During the time that a ride-sharing driver is available but between trips, most personal auto insurance will provide coverage. However, if the driver does not have applicable coverage, Uber maintains a policy that covers the driver’s liability for bodily injury up to $50,000/individual/accident with a total of $100,000/accident and up to $25,000 for property damage.” (Source:

Lyft’s website states (to the benefit of their drivers):

“Our primary liability insurance is designed to act as the primary coverage from the time you accept a ride request until the time the ride has ended in the app. The policy has a $1,000,000 per accident limit. Note: If you already carry commercial insurance (or personal coverage providing specific coverage for ride-sharing), Lyft’s policy will continue to be excess to your insurance coverage.” (Source:

So both ride-share companies have insurance policies in place that will be called into play by your attorney in case the own insurance policy of your driver does not cover the costs you incur due to this accident.

Whether or not the ride-share companies and their insurance would in that case gracefully come to your rescue is not guaranteed at all. Your personal injury attorney will make sure his ducks are in a row, proper evidence gathered and available at hand, and proper paperwork filed correctly and on time to preserve all your chances to get the best possible settlement for your pain, suffering and other inconvenience.

Under-insured motorist

If you have been hit by an under-insured motorist, your attorney is very likely to sue the employer of that motorist if he was on duty when the accident occurred.  Your medical bills and the loss of wages may be much too great to be fully covered by the above-mentioned insurance policies.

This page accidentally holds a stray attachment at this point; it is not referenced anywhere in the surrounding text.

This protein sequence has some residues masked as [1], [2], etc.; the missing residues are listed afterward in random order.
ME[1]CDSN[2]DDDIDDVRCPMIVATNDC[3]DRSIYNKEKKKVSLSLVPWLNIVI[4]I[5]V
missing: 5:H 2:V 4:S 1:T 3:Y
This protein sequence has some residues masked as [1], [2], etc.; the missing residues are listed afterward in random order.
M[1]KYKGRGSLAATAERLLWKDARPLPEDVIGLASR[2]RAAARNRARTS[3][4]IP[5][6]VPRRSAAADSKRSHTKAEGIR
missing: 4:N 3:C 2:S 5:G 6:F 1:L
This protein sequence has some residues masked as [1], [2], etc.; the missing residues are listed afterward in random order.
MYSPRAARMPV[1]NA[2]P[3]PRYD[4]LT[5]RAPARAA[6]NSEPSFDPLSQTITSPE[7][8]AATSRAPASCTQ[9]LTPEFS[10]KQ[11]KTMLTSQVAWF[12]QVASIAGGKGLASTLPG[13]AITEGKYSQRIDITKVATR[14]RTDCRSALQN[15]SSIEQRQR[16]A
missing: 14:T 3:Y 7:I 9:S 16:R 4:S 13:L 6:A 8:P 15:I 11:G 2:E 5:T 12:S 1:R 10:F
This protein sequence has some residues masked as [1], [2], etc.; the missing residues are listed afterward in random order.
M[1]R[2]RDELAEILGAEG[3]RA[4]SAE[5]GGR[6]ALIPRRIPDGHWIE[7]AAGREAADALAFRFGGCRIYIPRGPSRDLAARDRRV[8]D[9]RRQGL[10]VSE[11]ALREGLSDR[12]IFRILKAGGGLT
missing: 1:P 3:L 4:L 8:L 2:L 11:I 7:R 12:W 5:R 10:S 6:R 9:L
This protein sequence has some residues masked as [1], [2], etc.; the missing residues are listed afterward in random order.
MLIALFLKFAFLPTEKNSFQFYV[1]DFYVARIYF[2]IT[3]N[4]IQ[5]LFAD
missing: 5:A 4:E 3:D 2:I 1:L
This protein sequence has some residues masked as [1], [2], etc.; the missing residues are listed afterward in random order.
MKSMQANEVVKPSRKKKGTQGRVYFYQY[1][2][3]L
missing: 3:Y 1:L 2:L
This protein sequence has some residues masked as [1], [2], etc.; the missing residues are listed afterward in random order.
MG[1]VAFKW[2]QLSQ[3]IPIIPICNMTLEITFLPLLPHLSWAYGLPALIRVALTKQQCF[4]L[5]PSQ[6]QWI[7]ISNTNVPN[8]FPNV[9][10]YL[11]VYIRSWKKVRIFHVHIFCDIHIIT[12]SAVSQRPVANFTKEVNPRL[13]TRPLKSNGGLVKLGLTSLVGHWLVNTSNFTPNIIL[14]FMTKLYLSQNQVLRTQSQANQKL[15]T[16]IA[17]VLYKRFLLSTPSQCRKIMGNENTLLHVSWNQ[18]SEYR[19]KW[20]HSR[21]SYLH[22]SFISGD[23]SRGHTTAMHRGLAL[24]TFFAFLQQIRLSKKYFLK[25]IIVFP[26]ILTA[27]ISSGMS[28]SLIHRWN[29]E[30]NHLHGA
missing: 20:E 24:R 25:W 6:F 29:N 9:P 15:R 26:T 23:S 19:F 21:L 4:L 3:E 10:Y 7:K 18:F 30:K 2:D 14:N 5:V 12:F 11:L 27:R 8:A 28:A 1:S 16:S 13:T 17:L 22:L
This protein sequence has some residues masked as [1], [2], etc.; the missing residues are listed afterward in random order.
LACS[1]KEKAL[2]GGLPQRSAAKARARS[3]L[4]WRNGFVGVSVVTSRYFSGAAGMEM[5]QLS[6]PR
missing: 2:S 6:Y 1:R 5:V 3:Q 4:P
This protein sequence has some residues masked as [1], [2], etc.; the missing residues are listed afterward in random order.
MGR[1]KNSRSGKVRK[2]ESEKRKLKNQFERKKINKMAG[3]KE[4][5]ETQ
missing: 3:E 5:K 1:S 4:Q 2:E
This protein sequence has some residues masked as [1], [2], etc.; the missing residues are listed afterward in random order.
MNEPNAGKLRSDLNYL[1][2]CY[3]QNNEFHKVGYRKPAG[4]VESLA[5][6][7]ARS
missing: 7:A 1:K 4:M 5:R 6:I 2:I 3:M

Both Lyft and Uber have policies in place to cover some of your costs not covered by the insurance of an under-insured motorist at fault in the situation. Your driver will probably have this coverage too, as part of his contract with the ride-share company. Worthy of note, it seems Lyft’s insurance will cover much more than Uber’s insurance policy.

Again, your personal injury attorney will sort out who is likely to pay what, and whom to recover from.

Don’t settle

Because of the number of parties involved in such a case, and because of the potential long-term consequences on your health of a brutal car accident, we do not recommend to settle quickly with your driver’s insurance company. We don’t even recommend to settle directly with the insurance companies of Uber or Lyft.

When does any insurance company volunteer to cover ALL your costs, expenses and prejudice? NEVER.

It is vital to seek the advice of a personal injury attorney because he knows how to deal with insurers, and know what paperwork needs to be handled and the procedures that have to be followed.

Bottom line: If you are the victim of such a car accident, call a personal injury attorney early on. If you are able to take photos of the scene, photos of the drivers and the license plates, and note the time of the crash, this will make your attorney’s life a bit easier and your case a little bit stronger.

If you are in the Tucson metro area when you are the victim of a car accident in a ride-share, don’t hesitate to call personal injury attorney David Hameroff or Martha Morales at (520) 792-4700 for advice in this difficult situation. We’ll ask you the right questions and quickly get to work to help you efficiently.


About the authors:

The Hameroff Law Firm has defended victims of car accidents or trucking accidents for over 20 years in Tucson and neighboring cities (Vail, Marana, Green Valley, etc). We specialize in personal injury law.


Call Now Button